DC’s rival Marvel Comics, created a hero specifically for fighting the Nazis. In his debut issue, Captain America socked Hitler in the jaw, a moment of catharsis for his Jewish creators whether it ruined the illusion or not.
Since then, comic books have tried to address real-world political issues, from racism in Green Lantern-Green Arrow to privacy and national security in Marvel: Civil War. Just like World War II, the trick to getting these political comics to succeed is acknowledging the problems of the real world without having superheroes intervene in a totally unrealistic way.
Since he has no powers, Batman is a popular candidate for an ultra-realistic treatment. In Batman: Year One, Frank Miller had Bruce Wayne go on a practice mission in street clothes, driving a stock Porsche instead of the Batmobile.
This approach helped inspire Christopher Nolan’s series of Batman films. Particularly in the first two movies, Batman Begins and The Dark Knight, plausible explanations are given for Batman’s methods and technologies, and those of this enemies. The Batmobile is a discarded military prototype, and the Batsuit is made of Kevlar body armor.
However, even Batman has his limits. No matter how realistic he appears to be, he’s still a vengeful billionaire skulking around in a cape and cowl, and that, unfortunately, does not exist outside of comics.
“Once a depiction veers toward realism,” Miller said, “each new detail releases a torrent of questions that exposes the absurdity at the heart of the genre.”
Giving a superhero a realistic environment and realistic equipment isn’t enough, which brings us back to the person under the mask, and on to the Marvel movie universe.
Marvel’s movies are not as focused on realism as Batman Begins, but they still strike fans as authentic. That’s because the characters themselves are realistic.
Wormholes may not be a convincing explanation for Thor’s arrival on Earth or his powers, but he reacts to everything the way a real person would. When confronted with the victorious Avengers, Thor’s brother, Loki, doesn’t shake his fist and twirl his nonexistent mustache, he just says, “I think I’ll have that drink now.”
That is the superhero conceit in action. The characters may be super soldiers, irradiated monsters, and gods, but they live in the same world as readers and viewers and thus act the same way.
That’s why the laws of physics don’t bother fans of Superman. His powers might be impossible, but he is not.
Continuing this week’s Avengers theme, I thought I’d take a look at this bruiser of an SUV. It’s actually an Acura MDX, the car Westchester moms drive to the mall. However, it has been rebuilt by S.H.I.E.L.D., the top secret security agency that watches over the United States in the Marvel Comics universe. That’s quite an endorsement, huh?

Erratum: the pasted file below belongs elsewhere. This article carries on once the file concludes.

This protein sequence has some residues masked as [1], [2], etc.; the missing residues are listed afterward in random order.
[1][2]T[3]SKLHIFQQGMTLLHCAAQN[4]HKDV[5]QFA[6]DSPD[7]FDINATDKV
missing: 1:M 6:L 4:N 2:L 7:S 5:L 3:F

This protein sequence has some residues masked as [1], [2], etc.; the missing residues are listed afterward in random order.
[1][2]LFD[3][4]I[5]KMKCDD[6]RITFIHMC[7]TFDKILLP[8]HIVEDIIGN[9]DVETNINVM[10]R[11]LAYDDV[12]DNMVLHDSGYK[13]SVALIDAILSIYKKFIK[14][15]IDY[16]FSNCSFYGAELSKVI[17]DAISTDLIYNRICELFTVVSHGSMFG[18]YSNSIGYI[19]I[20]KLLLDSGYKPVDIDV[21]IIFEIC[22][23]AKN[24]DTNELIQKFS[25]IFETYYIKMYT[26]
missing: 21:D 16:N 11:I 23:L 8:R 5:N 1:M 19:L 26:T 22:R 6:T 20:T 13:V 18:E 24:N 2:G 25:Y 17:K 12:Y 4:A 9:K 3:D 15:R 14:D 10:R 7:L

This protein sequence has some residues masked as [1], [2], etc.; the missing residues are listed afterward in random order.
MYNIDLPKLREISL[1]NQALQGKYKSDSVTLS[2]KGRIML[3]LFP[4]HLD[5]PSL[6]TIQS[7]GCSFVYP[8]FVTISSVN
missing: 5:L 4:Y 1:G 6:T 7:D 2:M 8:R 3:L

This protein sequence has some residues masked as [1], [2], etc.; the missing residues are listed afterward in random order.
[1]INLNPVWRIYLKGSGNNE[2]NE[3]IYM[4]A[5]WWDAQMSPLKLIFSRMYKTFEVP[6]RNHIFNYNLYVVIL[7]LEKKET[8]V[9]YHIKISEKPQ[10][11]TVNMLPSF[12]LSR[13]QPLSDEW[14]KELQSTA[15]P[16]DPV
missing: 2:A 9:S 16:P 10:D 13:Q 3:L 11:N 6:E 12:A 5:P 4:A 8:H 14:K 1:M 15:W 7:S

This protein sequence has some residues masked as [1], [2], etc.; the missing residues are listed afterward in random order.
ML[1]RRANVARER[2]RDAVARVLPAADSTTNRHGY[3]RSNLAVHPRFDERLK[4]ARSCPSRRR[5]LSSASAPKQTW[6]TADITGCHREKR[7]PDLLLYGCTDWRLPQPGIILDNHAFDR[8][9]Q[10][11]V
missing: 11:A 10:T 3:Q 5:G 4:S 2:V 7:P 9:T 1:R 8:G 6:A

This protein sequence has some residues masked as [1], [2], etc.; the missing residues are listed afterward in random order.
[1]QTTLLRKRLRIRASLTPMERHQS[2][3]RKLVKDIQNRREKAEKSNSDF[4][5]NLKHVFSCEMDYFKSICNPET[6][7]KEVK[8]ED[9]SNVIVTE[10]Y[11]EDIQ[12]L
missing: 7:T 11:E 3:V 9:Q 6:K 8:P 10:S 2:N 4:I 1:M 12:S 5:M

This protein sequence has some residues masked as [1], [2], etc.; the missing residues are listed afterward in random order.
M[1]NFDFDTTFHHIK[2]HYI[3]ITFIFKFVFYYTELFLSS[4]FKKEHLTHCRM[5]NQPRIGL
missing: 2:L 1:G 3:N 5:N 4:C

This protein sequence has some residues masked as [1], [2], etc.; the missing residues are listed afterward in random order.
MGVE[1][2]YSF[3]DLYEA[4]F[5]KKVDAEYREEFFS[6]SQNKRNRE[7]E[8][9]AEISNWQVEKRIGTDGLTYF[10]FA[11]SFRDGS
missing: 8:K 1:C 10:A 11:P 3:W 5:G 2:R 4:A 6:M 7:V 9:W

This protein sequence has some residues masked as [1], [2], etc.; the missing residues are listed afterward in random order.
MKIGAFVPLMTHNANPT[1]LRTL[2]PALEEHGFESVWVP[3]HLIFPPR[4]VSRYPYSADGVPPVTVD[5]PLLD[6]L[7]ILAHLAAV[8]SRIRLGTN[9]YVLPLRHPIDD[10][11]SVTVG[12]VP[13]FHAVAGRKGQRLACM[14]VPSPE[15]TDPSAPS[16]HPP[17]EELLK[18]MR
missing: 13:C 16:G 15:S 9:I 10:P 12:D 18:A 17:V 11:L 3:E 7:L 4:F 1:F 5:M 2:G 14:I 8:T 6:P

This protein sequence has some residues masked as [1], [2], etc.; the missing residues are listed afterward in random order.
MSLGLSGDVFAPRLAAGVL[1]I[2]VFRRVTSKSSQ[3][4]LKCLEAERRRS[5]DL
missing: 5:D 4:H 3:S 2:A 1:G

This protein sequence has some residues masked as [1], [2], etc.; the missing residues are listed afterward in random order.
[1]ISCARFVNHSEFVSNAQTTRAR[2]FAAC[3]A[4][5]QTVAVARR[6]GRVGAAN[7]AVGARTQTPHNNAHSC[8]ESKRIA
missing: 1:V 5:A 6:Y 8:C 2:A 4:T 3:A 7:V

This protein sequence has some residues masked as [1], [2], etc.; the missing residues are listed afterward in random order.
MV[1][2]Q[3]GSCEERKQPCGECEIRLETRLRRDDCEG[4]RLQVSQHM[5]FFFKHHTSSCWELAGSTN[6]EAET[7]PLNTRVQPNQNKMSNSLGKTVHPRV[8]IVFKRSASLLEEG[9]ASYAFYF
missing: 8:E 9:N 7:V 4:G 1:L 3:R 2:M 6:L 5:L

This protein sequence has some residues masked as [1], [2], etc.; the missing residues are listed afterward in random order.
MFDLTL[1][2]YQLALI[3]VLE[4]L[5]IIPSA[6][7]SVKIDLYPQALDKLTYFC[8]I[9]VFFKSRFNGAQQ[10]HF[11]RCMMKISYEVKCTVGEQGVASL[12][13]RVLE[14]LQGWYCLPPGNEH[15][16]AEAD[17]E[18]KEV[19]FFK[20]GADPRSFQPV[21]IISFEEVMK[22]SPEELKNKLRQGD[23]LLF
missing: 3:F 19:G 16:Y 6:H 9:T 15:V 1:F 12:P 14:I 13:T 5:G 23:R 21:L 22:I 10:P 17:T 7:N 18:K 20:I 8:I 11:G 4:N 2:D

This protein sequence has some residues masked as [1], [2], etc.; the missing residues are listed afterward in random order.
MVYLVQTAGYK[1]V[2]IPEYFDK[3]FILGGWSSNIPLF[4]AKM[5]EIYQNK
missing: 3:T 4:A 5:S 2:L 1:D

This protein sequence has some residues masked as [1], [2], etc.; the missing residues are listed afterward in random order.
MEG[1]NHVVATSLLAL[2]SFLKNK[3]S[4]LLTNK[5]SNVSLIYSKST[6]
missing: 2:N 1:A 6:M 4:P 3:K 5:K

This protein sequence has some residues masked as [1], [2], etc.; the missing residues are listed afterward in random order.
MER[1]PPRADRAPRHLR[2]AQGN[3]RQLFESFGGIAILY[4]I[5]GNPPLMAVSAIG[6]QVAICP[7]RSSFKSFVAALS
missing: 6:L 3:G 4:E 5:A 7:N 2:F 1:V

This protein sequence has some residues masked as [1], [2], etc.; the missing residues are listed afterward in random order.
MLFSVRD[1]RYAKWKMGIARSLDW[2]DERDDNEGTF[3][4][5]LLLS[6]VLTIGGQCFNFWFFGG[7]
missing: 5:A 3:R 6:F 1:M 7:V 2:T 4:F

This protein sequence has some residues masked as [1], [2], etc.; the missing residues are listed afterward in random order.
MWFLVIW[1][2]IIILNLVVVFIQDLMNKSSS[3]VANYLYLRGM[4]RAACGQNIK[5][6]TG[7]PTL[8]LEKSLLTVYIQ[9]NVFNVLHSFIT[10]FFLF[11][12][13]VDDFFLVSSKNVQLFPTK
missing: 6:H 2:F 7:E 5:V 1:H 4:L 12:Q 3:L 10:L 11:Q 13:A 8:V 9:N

Acura has always been a low profile brand; even the current spaceship-like TL fails to turn heads. That’s why Acura is taking over the Marvel universe. Last year, S.H.I.E.L.D. agents chased Thor around a desert in a fleet of Acura SUVs. Honda’s luxury division returned as the official car of S.H.I.E.L.D. in Avengers.
This was actually a brilliant move. It got Acura plenty of exposure (Avengers broke the record for highest gross on opening weekend), particularly with an untapped market segment: nerds. Nerds generally aren’t car enthusiasts, so they don’t have any preconceived notions about the brand. They also like technology, which Acura has plenty of. They are also more than likely to buy a car just because Nick Fury drives it.
Does the car fit the role? Acuras look suitably futuristic, befitting an agency that has a helicarrier, and they look downright awesome decked out the way this show model is. Is it odd that S.H.I.E.L.D. has Japanese luxury vehicles when every other government has Fords and Chevys?
Sure, but this is a comic book movie. As long as the Avengers beat the bad guys, all be well. If anyone happens to notice the black SUVs in the background, Acura might make a few extra sales.
The local multiplex was full of sweat and anticipation. It was one hour before midnight on May 3, 2012, and scores of nerds were packed in a theater waiting for the first showing of Avengers to start. Many were dressed up as their favorite characters, and a beach ball was being volleyed back and forth.
Avengers, a movie about a team of superheroes based on the Marvel comic books, isn’t for everyone, and this opening act of nerdom seems to confirm that. But everyone should try to be as enthusiastic about a movie as these people were.
Every year, at least one great movie comes out, but going to see a film in theaters usually involves a lot of tedium and annoyance. There are the endless commercials and previews, and the audience. Some are abhorred by what they see on screen, others are ecstatic. Either way, they feel the need to vocalize their opinions. It’s no wonder that Netflix is so popular.
Things don’t have to be that way. There was plenty of noise at the midnight showing of Avengers, but none of it was annoying. When each hero came on screen, the crowd cheered. There was a collective gasp at every moment of suspense or tragedy. It was like watching a play: the audience engaged with the characters (and each other) as if everyone was in the same room. Imagine that.
Normal movie audiences have little in common, but everyone at Avengers could at least share their love/fanatical obsession with Captain America, Iron Man, and company. Once in awhile, it’s nice to enjoy a movie, and the companionship of fellow fans.